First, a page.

Simple Chocolate Cake

I was (and still am) a chocolate cake fiend when I was a little girl.  Now that I am an adult, I have long abandoned my ideal birthday cake of chocolate goodness for more sophisticated varieties with names that twist the tongue but I still secretly wish for a good old moist chocolate cake all covered with chocolate icing.  I'm still a simple little girl at heart.

So when I asked my son what kind of cake he would like for his 7th birthday, he replied, "una torta di cioccolata! (a chocolate cake).  It took me days searching the web and my cookbooks for the perfect one.  He's a classic food guy so I looked for a simple chocolate cake recipe.  All chocolate and none of my usual tweaks to make it a bit more interesting using additional ingredients that he wouldn't even be able to pronounce.  I bookmarked some wonderful chocolate cake recipes, read and reread them and finally, the day before, I opted for BBC Food Recipes' Easy Chocolate Cake

I tucked away all the other chocolate recipes for future baking and went for this one.  If only I had the time, I would have made all of them!  I was intrigued for the use of water in the batter then it has oil instead of butter which perked my interest more.  If you know me by now, I would rather use extra virgin olive oil instead of butter if I can.  No one has heard of using a cup of water in a cake batter before and neither have I so off I embarked to explore the cake recipe.

I panicked while baking it, if I have to be honest, because as the 25 - 35 minutes of baking time indicated was coming to an end, the cakes (there were two pans for two layers) were still soft and liquid at the center.   I cooked them for about 15 minutes more until the skewer I inserted at the center of the cakes came out clean.  Once out and cooled, I tried them and found them a bit too dry.  I was disappointed.  I ruined a portion of the second layer and decided not to use it anymore.  Sigh.  What else can go on?  Having no choice because it was already late at night, I continued with the cake feeling very down.  I covered it with the chocolate icing I made and left it for the night with the wish that the fairy godmother of chocolate cakes would wave her wand and make a miracle.  

Before serving, I garnished it with shaved dark chocolate, crumbled dark chocolate-orange bar of Lindt (because it's my son's favorite chocolate), white chocolate and some fresh mint leaves.  

I was not too keen in serving it thinking about the dryness of the cake and I indicated that to our guests.  I apologized ahead of serving.  But when I tried it, I was gripped with surprise.  The chocolate icing gave it moisture and trapped it inside.  The choice of dark chocolate-orange garnish with fresh mint leaves gave it a slight taste of both that gave the cake a delicious flavor.  It came out a surprisingly delicious cake!  Everyone was raving about it and asked me what dryness I was speaking about.  In fact, only 3 slices remained for me to take pictures of.  It was eaten more than the ricotta & pear birthday cake I made for my husband.   I wonder if chocolate cake fairy godmothers do exist.  

Have a good week everyone!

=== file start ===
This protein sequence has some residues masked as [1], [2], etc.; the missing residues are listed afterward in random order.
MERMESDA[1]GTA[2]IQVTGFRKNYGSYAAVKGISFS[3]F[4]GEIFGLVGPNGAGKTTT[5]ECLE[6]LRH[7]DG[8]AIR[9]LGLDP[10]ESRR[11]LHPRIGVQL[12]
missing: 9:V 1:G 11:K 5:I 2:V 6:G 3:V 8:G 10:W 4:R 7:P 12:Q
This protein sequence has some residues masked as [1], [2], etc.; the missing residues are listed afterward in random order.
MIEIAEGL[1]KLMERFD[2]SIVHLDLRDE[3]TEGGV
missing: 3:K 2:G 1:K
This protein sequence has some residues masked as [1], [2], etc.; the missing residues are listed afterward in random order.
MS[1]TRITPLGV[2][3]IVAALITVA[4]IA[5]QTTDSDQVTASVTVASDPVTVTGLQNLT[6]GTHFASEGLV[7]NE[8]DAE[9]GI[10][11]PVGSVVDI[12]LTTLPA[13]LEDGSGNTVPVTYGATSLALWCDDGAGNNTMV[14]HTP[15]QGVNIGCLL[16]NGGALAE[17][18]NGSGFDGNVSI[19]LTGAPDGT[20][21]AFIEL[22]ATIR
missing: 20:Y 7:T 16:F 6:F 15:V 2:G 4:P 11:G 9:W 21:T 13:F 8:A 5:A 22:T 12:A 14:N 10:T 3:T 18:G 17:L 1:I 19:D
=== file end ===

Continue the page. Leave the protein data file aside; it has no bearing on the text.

Simple Chocolate Cake
Adapted from BBC Food Recipes' Easy Chocolate Cake with slight modifications.

Makes a 20 cm. round cake
  • 225 g. plain flour
  • 350 g. caster sugar
  • 85 g. cocoa powder (I used unsweetened.)
  • 1½ teaspoons baking powder
  • 1½ teaspoons bicarbonate of soda
  • 2 free-range eggs
  • 250 ml. milk
  • 125 ml. vegetable oil (I substituted it with extra virgin olive oil.)
  • 2 teaspoons vanilla extract
  • 250 ml. boiling water
For the chocolate icing:
  • 200 g. plain chocolate (I used dark chocolate.)
  • 200 ml. cream
For the garnishing:
  • dark chocolate shavings
  • 100 g. dark chocolate bar (I used Lindt Intense Orange Bar.), crumbled to small pieces
  • white chocolate, crumbled to small pieces
  • fresh mint leaves
  1. To get a better result, prepare the cake the night before.
  2. Preheat the oven to 180C/350F/Gas 4.  Grease and line two 20 cm. or 8 in. sandwich tins.
  3. Place all of the cake ingredients, except the boiling water, into a large mixing bowl.  Beat the mixture until smooth and well combined using a wooden spoon or electric whisk.
  4. Add the boiling water to the mixture, a little at a time, until smooth. (The cake mixture will become very liquid.)
  5. Divide the cake batter between the sandwich tins and bake in the oven for 25-35 minutes (I added 15 more minutes to mine. If it's still liquid after 35 minutes like mine, don't panic. Just leave it longer in the over.), or until the top is firm to the touch and a skewer inserted into the center of the cake comes out clean.
  6. Remove the cakes from the oven and allow to cool completely, still in their tins, before icing.
  7. For the chocolate icing, put the chocolate and cream in bain marie over a saucepan with water until the chocolate melts. Remove the pan from the heat and whisk the mixture until smooth, glossy and thickened. Set aside to cool for 1-2 hours, or until thick enough to spread over the cake.
  8. To assemble the cake, run a round-bladed knife around the inside of the cake tins to loosen the cakes. Carefully remove the cakes from the tins.
  9. Spread a little chocolate icing over the top of one of the chocolate cakes, then carefully top with the other cake.
  10. Transfer the cake to a serving plate and ice the cake all over with the chocolate icing, using a palette knife.
  11. Garnish with chocolate shavings and mint.